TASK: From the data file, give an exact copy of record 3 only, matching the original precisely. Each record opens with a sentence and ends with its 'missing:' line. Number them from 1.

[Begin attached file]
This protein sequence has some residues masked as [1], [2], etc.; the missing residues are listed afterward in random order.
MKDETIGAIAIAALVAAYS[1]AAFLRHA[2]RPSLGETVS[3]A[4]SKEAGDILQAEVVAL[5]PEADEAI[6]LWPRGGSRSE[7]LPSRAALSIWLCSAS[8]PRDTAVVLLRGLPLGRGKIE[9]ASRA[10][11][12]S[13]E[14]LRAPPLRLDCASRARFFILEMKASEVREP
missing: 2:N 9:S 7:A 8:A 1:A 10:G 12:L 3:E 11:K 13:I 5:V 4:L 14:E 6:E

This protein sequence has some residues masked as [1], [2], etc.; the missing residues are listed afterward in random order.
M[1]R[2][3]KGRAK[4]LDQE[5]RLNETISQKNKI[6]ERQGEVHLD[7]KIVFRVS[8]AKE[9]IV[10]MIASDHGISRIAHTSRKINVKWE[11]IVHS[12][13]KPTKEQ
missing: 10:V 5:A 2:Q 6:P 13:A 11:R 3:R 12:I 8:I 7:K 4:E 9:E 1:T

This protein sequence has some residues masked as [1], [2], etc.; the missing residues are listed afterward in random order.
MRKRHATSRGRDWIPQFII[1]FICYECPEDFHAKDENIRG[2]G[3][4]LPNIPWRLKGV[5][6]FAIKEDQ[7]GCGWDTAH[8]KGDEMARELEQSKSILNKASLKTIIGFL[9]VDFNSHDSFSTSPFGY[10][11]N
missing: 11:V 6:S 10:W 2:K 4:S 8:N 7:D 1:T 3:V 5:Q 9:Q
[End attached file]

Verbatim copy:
This protein sequence has some residues masked as [1], [2], etc.; the missing residues are listed afterward in random order.
MRKRHATSRGRDWIPQFII[1]FICYECPEDFHAKDENIRG[2]G[3][4]LPNIPWRLKGV[5][6]FAIKEDQ[7]GCGWDTAH[8]KGDEMARELEQSKSILNKASLKTIIGFL[9]VDFNSHDSFSTSPFGY[10][11]N
missing: 11:V 6:S 10:W 2:K 4:S 8:N 7:D 1:T 3:V 5:Q 9:Q